Astra Zeneca panel addresses lung cancer among Asian Americans
In midst of a deadly pandemic comes the bit of good news that Stage 4 lung cancer is no longer a death sentence, and there are now other treatment options aside from chemotherapy.
This was announced at the recent “It’s Okay to Ask” virtual panel by Astra Zeneca on lung cancer among Asian Americans. The “It’s Okay to Ask” campaign was launched to encourage patients and caregivers to take a proactive approach in treating lung cancer by asking the right questions about the disease and treatment options.
Panelists debunked myths that a lung cancer, the most common cancer-related cause of death in both men and women, only afflicts smokers. In the Vietnamese, Chinese and Japanese populations, the number of non-smokers diagnosed with lung cancer has been increasing, with patients usually exhibiting symptoms like coughing, shortness of breath, among others.
The online event was moderated by New York assistant professor and hematology/oncology fellow Elaine Shum, MD. On th panel were New York assistant clinical professor Songchuan Guo, MD, PhD; certified hematology and oncology specialist with over 30 years of experience Kin Y. Lam, MD; Chicago Associate Professor Young Kwang Chae, MD, MPH, MBA; and chef/owner of Blue Dragon in Massachusetts Ming Tsai, who was inspired by his wife’s lung cancer treatment.
Shum advised that people with Stage 4 lung cancer should no longer feel afraid of this scary diagnosis because huge advancements are being made on how to address lung cancer. She said chemotherapy is not the only option as there already are other targeted treatments.
“We just have so many options nowadays. If the first option may not work after a while, we have other options. We just have so much research going on that there is almost always something else that we can use,” Shum emphasized.
Recent studies show that most common lung cancer is Non-Small Cell Lung Cancer (NSLC), which accounts for 85% of lung cancer cases. Aside from smoking, genetic mutation is one of the biggest lung cancer triggers.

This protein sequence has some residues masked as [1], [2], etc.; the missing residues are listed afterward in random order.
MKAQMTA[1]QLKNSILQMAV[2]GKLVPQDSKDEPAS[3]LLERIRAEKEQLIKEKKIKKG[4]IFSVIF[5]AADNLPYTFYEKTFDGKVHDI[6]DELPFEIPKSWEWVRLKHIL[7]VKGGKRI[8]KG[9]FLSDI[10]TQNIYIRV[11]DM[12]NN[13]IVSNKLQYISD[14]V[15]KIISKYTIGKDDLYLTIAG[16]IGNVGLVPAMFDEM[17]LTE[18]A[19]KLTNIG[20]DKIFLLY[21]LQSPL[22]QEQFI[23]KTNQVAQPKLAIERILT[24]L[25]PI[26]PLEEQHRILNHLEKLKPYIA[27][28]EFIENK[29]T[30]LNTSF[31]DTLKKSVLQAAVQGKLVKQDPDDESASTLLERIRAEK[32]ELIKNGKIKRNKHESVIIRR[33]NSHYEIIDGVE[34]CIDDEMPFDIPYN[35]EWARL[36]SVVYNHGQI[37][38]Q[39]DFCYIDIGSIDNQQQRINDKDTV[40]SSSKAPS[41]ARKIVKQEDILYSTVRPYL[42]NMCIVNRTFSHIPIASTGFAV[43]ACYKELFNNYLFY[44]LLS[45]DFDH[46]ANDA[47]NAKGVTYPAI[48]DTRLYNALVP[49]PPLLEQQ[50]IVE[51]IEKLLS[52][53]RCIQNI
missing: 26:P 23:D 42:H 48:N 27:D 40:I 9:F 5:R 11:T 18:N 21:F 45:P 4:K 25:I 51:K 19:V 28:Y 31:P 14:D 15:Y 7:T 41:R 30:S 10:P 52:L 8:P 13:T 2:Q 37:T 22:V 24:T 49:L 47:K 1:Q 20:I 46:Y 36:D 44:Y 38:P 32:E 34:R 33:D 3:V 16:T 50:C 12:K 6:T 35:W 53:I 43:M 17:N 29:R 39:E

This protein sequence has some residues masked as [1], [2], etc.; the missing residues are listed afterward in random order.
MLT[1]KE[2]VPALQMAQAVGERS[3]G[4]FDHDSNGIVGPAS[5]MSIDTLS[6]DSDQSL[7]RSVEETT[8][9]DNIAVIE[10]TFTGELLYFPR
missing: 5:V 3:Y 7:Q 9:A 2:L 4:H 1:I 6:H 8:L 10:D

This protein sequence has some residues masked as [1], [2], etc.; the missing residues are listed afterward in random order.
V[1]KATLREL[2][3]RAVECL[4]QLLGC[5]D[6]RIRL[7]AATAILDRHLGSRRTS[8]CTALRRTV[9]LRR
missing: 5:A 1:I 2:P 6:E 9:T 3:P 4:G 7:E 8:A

The significant discovery of biomarkers (a molecule measured in tissues, blood or body fluids), revealing distinct traits of an individual’s lung cancer and its mutation in organs other than the lungs, has led to breakthroughs in treatment.
The most common biomarker — EGFR (Epidermal Growth Factor Receptor) a protein found on the surface of some cells – is found in 50 percent of Asians. Imaging tests such as chest X-ray, CT (or CAT) scan, MRI, PET, or a bone scan, can detect any tumors, their sizes and if they have spread to lymph nodes or another part of your body.
The panelists took turns in explaining that culture, tradition as well as stigma can cause additional burdens to a patient’s family. Up to 56% of the population 56% still think that lung cancer patients are partly to blame for their illness. Blame on oneself or others, or belief in karma or divine punishment can cause embarrassment and inhibit the desire for treatment.
The hesitation to seek treatment has been boosted by the current Covid-19 pandemic, which has made people avoid hospitals. Job loss leading to loss medical coverage due to the lockdowns adds to the hesitation. Shum said such disruptions could lead to more cancer deaths because.
She advised everyone to watch out for cough that don’t go away and even gets worse despite the usual treatments and antibiotics; weight loss and loss of appetite; and anything that seems out of the ordinary such as seizures, memory loss, vision changes, aand weakness.
“A fairly large mass growing in their lungs and patients may not have any symptoms and would only be found incidentally.” Shum warned. “Lung cancer can present in many ways and sometimes it does not present itself at all so keep up to date with their physical exams and seek medical care with anything that seems out of ordinary.
Shum acknowledged that the high cost of cancer treatments can be discouraging. “But we don’t want patients to be stopped, prevented or not seek medical care because they think they cannot afford it or have financial trouble because of the treatment they will be having and might need,” Shum exhorted.
“Medical insurance, as well as a lot of drug companies, for the most part, cover a lot of this cost. Those with no insurance can turn to organizations have a lot of patient assistance programs aside from availing of treatment in public hospitals that also have these programs.”
Katy Miller, head of Astra Zeneca Oncology’s U.S. franchise, said the company’s “It’s Okay To Ask” campaign is part of its r unwavering commitment to improving outcomes for patients, particularly of lung cancer patients.
“That is one reason Astra Zeneca created this this program, to empower patients and their caregivers to take a proactive approach in facing lung cancer.” The program provides patients with helpful resources and finding innovative solutions like biomarker testing to ensure they have a complete and secure diagnoses, she added.
She said Aztra Zeneca is developing a targeted once-daily pill therapy that minimizes the disruption to daily life, and provides NSCLC patients survival rates that are significantly higher than with other therapies.
Miller urged everyone to start a conversation by visiting www.TreatYourLungCancer.com.